Blog Post

Drop It Like It's DropBox

Personal file storage, sharing and syncing is one of those categories of technology problems that, despite all efforts, no one ever seems to get right. Most of the current offerings, even the better ones, leave something to be desired.

You’re always being asked to jump through one hoop or another: If you’re not constantly uploading and downloading files that you amend or need to amend, you’re being forced to use some special peer-to-peer software. But one service that comes pretty close to getting it all right is DropBox, which is available via a public beta today (of which there are 200 available for GigaOM readers using the code “om200.”)

Dropbox is basically an intelligent combination of, dot.mac and Microsoft’s FolderShare syncing service. It makes online storage and sharing of files dead simple — as simple as dragging files into specially market local folders.

The concept was cooked up by Drew Houston and Arash Ferdowsi, MIT dropouts and Y Combinator alumni who are running their three-person startup out of a studio apartment in San Francisco. For the past few months they’ve been working on polishing DropBox, the desktop software (client) and an online service.

The software, once downloaded, is simple to install (it works on both Windows and Mac) and integrates with the file browser. It runs quietly in the background. You create folders inside the DropBox folder and then just drag and drop them. And the files are constantly synced with your online storage locker — any time a file is changed, the changes are sent to the online folders, which can be accessed via a web browser even if your home machine is shut off. [Click here to watch the Screencast

What’s really cool is that the system keeps revised versions of the files as backup, just in case you accidentally erase or damage the “live” version of a document. You can click and share the “URLs” of every file with anyone by simply sending them an email (a feature that opens up viral growth opportunities for DropBox).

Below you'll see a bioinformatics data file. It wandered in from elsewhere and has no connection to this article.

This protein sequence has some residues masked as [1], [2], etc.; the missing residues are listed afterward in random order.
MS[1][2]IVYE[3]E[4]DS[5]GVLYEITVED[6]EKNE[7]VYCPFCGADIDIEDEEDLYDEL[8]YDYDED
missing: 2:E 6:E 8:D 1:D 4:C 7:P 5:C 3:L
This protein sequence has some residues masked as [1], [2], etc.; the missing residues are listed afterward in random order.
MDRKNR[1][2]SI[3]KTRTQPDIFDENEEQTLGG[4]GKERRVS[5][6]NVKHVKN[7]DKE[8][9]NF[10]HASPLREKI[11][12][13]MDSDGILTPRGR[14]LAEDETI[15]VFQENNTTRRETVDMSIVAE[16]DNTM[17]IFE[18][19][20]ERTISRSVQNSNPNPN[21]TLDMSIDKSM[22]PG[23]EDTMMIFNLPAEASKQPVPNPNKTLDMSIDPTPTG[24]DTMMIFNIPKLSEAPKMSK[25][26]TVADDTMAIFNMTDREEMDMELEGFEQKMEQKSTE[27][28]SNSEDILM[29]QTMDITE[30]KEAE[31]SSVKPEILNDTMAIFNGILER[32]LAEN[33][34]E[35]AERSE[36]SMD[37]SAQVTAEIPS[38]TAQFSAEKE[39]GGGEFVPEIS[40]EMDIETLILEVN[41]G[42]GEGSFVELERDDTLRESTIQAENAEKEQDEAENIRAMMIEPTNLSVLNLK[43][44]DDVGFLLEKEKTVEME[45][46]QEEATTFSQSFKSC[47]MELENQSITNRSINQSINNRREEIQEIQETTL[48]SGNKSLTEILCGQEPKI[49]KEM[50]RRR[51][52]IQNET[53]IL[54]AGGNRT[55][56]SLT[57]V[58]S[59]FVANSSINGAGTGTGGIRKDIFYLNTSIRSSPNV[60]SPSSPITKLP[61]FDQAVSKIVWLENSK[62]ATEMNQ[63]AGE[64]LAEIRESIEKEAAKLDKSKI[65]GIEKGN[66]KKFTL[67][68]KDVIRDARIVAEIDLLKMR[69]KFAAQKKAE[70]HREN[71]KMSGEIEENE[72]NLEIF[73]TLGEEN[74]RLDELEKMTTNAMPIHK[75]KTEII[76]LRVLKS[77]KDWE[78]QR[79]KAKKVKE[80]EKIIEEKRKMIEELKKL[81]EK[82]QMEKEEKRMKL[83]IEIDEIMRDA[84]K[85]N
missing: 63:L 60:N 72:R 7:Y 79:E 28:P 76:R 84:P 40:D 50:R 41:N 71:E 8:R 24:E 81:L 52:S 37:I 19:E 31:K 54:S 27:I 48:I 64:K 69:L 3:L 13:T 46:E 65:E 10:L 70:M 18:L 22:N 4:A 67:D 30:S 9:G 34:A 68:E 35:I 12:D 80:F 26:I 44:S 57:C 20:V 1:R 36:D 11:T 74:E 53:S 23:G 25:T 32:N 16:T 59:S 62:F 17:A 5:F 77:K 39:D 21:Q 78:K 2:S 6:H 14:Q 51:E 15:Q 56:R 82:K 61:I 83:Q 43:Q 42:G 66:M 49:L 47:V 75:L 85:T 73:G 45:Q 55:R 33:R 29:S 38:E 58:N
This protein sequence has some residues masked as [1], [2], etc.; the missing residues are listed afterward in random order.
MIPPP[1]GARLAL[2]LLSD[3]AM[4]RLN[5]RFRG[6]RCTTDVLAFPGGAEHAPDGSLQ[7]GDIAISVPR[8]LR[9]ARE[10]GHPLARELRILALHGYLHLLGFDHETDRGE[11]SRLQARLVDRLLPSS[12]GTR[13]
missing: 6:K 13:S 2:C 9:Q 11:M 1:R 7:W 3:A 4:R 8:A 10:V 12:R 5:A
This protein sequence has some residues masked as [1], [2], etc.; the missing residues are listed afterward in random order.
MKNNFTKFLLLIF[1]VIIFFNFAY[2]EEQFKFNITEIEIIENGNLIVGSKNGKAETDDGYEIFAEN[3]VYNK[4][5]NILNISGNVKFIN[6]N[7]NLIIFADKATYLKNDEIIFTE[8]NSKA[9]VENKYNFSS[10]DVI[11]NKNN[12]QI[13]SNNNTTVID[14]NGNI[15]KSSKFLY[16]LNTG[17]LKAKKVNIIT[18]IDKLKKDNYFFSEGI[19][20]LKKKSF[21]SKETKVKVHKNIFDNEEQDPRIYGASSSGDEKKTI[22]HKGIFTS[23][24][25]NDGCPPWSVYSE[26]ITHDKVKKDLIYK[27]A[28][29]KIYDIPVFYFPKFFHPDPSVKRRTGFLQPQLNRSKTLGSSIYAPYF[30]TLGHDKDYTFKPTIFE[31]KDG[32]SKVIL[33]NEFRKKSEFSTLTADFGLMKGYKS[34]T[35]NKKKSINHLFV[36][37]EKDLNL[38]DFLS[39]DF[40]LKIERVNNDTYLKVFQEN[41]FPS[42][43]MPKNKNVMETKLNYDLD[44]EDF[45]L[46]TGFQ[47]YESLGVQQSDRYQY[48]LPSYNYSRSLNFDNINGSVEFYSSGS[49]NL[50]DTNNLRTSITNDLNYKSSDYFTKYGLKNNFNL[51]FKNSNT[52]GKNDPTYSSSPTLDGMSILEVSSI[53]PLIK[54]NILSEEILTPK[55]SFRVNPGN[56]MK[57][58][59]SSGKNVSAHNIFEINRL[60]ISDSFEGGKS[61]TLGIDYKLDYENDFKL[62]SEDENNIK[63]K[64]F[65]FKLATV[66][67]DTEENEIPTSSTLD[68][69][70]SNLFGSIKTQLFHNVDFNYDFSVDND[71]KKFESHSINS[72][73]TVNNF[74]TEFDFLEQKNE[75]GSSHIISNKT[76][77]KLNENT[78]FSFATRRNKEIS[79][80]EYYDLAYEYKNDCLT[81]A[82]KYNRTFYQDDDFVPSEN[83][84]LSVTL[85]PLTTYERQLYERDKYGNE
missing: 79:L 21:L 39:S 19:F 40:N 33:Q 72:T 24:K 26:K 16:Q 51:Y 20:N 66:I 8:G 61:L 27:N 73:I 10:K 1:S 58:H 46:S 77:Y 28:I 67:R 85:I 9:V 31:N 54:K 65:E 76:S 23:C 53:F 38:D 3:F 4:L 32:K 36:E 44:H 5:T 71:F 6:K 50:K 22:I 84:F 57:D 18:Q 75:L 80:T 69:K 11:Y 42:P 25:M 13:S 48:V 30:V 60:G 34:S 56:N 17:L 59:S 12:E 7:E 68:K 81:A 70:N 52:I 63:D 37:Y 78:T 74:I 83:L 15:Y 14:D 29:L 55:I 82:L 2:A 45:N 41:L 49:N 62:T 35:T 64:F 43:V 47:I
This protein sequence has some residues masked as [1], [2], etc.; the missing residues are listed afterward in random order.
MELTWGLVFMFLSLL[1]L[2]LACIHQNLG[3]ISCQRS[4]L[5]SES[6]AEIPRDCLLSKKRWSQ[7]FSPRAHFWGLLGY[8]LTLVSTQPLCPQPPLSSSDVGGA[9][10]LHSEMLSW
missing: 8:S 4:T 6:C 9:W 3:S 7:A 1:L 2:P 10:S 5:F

I met with Houston and Ferdowsi over the weekend and discussed their business plans. Once DropBox comes out of beta, they want to charge for storage — a refreshing thought amidst all the irrational chanting of “free.” The duo is looking to expand DropBox’s appeal to beyond the early adopters.

While it seems that everyone wants to develop a better syncing or storage or sharing technology, the population at large doesn’t seem to care, and is happy carrying (and losing) their files on their USB sticks or emailing them to themselves. When I noted that to the two young cofounders, they agreed. Their success, they said, lies in the ability to change mainstream behavior, and they are confident that the relative ease of use of their offering will win the masses over. To that we say good luck. DropBox is pretty good.

65 Responses to “Drop It Like It's DropBox”

  1. Granted, this has online storage but I still find Foldershare has the edge because of the freebies offered. Anyway, has anyone heard of the latest kid on the block, Sugarsync?

  2. You guys must not be as paranoid as I am. There is no way I’m going to send my data to “3 guys from MIT”, no matter how snarky their screencast is! (I mean snarky in a good way :-), it made me laugh)